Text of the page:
“Science as a whole has a history of changing what we believe to be true, even on things that were previously considered ‘settled.’ Which is as it should be. Science is about discovery, and any good scientist is open to having his beliefs challenged. It’s these challenges that make it possible for new scientific discoveries to be made. Advancement stops when we refuse to allow challenges to our existing scientific beliefs and when we adhere to a specific dogma that is based on what we want to believe. That’s when science stops being science and becomes religion.”
“But the Bible doesn’t say anything about time travel,” I say. “Now that we know time travel is possible, doesn’t that make the Bible irrelevant to us today? And if it’s true that we can’t change history, doesn’t that remove any aspects of free will?”
“The Bible also doesn’t say anything about cars or the Internet, either, but that doesn’t mean those things are incompatible with scripture. The existence of one doesn’t disprove the existence of the other.
“You ask if history is settled. Whether it is or not, whether we find history can be changed or we confirm it, neither of that matters to God. Because God is timeless. From our perspective, we are watching a parade as it passes in front of us. God sees the whole parade. We don’t know everything that happened before, or what happens after each float passes, but God does. And just because he knows every detail of what happens to both parade and spectator doesn’t take away from the choices every person makes.”
I purse my lips, thinking about his words.
Darwin takes the opportunity to make one last point. “Think of it this way; just because I know Brooklyn is going to make a sarcastic comment, doesn’t mean I’ve taken away her free will to do so.”
“The problem I have believing in God is that if he loves us, why would he let so many bad things happen to us?” I’m of course thinking about my dad and my daughter.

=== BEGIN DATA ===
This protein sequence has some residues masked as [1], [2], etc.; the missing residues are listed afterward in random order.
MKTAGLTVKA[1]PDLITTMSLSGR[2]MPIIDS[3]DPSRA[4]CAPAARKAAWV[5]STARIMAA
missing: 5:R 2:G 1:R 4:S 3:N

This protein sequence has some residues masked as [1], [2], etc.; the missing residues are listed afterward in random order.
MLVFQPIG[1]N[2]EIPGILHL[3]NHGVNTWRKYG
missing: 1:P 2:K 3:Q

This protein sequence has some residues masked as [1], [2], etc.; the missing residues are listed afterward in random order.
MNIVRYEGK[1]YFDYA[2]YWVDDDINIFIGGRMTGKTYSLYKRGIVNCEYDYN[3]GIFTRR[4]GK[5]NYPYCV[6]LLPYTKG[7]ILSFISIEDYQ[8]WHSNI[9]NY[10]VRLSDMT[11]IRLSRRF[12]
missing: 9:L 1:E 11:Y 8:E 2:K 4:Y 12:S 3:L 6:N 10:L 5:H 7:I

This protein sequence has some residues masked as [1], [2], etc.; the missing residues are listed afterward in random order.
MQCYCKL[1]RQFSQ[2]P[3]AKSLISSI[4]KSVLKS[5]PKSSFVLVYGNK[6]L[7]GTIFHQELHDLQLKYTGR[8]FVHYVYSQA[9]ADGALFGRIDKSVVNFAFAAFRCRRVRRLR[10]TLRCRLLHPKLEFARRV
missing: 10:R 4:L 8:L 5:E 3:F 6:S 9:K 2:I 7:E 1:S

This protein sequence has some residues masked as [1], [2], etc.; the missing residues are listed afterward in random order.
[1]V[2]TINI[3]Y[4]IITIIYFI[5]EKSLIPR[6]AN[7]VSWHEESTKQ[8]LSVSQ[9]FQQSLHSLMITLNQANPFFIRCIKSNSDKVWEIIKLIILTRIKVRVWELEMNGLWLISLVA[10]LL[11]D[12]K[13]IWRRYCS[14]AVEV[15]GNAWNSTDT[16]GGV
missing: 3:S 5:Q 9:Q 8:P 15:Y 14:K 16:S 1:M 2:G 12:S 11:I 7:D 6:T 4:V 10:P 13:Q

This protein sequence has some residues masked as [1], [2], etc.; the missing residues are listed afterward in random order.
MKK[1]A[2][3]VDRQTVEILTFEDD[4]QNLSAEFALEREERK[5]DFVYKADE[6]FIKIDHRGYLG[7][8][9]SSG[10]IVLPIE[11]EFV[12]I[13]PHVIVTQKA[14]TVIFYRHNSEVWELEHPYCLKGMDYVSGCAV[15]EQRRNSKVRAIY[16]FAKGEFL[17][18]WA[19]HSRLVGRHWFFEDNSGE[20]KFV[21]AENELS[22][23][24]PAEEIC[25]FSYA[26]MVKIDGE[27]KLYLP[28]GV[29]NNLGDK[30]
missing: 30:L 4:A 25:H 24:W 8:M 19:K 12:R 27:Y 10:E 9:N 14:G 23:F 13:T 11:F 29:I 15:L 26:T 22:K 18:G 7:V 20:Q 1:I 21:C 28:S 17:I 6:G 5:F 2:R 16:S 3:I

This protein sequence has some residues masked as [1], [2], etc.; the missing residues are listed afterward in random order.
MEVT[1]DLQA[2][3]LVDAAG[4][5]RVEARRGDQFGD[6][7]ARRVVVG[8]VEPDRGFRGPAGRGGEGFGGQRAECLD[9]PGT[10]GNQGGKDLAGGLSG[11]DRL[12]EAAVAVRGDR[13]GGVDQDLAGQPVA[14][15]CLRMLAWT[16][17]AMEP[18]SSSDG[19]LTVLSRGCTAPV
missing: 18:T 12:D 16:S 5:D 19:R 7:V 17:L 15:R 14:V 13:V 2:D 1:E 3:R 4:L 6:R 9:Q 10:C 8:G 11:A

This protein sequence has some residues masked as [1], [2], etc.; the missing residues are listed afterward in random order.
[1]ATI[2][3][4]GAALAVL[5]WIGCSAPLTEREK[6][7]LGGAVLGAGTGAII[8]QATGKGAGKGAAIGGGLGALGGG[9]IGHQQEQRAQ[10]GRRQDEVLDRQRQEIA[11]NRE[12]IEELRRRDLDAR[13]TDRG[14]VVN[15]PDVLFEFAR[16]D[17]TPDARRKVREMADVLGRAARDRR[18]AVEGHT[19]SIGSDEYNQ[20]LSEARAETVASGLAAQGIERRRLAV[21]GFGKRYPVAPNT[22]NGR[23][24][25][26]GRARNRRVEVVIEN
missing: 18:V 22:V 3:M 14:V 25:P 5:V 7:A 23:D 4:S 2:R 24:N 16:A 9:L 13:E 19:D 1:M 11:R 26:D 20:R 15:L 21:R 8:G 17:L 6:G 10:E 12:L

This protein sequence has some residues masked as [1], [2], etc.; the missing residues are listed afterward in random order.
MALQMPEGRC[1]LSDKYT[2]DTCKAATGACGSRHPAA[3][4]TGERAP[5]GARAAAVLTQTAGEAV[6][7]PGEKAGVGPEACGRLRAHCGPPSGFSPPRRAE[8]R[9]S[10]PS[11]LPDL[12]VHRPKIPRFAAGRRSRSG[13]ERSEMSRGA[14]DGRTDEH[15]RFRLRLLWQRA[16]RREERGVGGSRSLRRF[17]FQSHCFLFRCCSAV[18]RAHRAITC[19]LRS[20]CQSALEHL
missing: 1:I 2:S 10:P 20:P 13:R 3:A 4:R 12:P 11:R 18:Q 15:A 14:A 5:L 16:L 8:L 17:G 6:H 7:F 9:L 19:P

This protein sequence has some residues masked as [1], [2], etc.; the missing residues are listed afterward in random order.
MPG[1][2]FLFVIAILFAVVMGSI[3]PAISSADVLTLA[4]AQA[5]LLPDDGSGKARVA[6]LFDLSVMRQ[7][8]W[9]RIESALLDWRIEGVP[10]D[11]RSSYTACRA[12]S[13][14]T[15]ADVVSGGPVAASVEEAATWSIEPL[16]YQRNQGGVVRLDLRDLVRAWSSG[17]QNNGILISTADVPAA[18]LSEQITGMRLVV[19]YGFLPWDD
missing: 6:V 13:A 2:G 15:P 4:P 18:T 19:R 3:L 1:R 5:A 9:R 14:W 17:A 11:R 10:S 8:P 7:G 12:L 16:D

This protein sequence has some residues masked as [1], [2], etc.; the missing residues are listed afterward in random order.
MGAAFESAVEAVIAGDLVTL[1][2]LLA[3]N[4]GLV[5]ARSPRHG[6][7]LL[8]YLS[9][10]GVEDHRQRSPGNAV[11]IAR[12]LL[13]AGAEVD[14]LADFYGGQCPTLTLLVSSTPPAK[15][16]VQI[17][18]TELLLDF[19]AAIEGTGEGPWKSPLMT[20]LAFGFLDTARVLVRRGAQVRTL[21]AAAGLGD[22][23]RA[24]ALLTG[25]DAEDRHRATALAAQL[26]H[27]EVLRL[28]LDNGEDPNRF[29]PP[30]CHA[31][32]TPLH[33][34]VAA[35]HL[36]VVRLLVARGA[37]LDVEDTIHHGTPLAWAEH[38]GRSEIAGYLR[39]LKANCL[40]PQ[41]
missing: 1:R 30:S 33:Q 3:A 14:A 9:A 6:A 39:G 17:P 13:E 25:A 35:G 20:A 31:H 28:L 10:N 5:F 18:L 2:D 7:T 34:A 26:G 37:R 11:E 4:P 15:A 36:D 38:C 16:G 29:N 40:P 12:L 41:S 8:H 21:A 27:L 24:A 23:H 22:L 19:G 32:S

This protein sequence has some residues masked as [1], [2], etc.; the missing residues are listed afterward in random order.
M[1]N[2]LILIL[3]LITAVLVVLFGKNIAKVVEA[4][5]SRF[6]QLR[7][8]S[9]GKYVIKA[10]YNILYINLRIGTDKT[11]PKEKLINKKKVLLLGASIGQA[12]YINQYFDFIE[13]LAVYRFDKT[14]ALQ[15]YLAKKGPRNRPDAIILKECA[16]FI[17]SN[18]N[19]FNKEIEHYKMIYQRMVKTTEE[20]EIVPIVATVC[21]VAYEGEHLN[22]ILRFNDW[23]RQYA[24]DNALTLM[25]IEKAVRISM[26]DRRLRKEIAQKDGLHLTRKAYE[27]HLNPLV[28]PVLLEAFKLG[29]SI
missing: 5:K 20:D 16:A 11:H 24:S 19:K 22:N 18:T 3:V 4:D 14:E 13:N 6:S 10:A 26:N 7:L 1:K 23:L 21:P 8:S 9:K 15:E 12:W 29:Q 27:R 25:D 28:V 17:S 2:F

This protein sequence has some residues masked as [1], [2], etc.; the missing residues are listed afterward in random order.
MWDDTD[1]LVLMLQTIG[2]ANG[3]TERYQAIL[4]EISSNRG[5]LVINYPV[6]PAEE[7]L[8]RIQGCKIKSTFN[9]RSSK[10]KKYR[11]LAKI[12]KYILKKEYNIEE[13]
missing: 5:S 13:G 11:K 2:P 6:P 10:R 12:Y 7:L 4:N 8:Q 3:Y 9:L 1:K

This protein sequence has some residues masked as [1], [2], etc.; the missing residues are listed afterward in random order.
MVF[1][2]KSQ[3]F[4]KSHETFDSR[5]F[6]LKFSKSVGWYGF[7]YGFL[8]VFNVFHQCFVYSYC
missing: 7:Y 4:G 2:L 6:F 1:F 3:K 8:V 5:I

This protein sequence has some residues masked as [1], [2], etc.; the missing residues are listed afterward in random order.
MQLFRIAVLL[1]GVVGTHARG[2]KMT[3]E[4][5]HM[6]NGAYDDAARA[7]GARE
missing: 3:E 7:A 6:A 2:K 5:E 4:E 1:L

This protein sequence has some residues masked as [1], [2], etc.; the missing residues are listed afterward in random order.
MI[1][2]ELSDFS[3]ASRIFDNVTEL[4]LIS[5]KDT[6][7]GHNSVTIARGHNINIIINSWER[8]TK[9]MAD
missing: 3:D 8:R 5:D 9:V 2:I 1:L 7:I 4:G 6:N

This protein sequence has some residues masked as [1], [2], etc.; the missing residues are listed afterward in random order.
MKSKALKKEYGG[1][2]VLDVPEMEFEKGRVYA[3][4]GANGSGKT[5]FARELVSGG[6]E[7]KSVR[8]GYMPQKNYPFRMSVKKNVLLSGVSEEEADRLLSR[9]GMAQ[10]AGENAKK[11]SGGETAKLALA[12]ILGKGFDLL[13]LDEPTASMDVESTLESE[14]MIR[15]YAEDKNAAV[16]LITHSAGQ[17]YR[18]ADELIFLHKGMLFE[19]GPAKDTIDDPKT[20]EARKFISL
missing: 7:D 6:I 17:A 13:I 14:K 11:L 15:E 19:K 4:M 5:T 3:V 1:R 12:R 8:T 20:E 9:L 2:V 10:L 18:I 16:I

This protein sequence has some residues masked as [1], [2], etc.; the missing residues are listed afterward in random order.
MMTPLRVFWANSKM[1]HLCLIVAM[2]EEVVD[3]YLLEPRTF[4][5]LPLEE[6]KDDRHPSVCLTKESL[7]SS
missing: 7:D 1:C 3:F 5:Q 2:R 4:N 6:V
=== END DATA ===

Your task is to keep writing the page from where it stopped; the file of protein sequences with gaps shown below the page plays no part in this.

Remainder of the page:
“Well, that brings us back to the nature of love. We would not consider God loving if he didn’t give us the freedom to make decisions as we choose. And like a good parent, he sometimes has to let us learn from our mistakes. Free will isn’t really free will unless it comes with the corresponding consequences of our choices.
“Humans are funny. We’re like teenagers who don’t want to be told what to do, but then complain when things don’t work out the way we want. You can’t have it both ways. Most people don’t want to live by God’s rules, so God gives us the freedom to choose our own way. But then we complain that God doesn’t rescue us from the negative consequences of our decisions.”
“So what’s the point of prayer, if God never intervenes?”
“I never said ‘never’,” Darwin replies. “God is always trying to speak to us—to influence our choices—in order to bring the best possible outcome. Sometimes we unknowingly listen to that influence, and sometimes we ignore it completely.”
“But if free will doesn’t exist—if time travel proves we are powerless to change the paths before us? Will that impact your beliefs?”
“We’ll see,” He says with a wink. “That theory has yet to be proven.”
I nod, giving this some thought. As I start to turn back toward my bunk Darwin says he’s got a joke for me.
“Okay,” I say cautiously.
“Science, religion and God: Which of these doesn’t fit with the others?”
“I’m gonna go with science, but something tells me that’s not the right answer.”
With a smile, Darwin says, “God. He’s the only one that doesn’t change His mind.”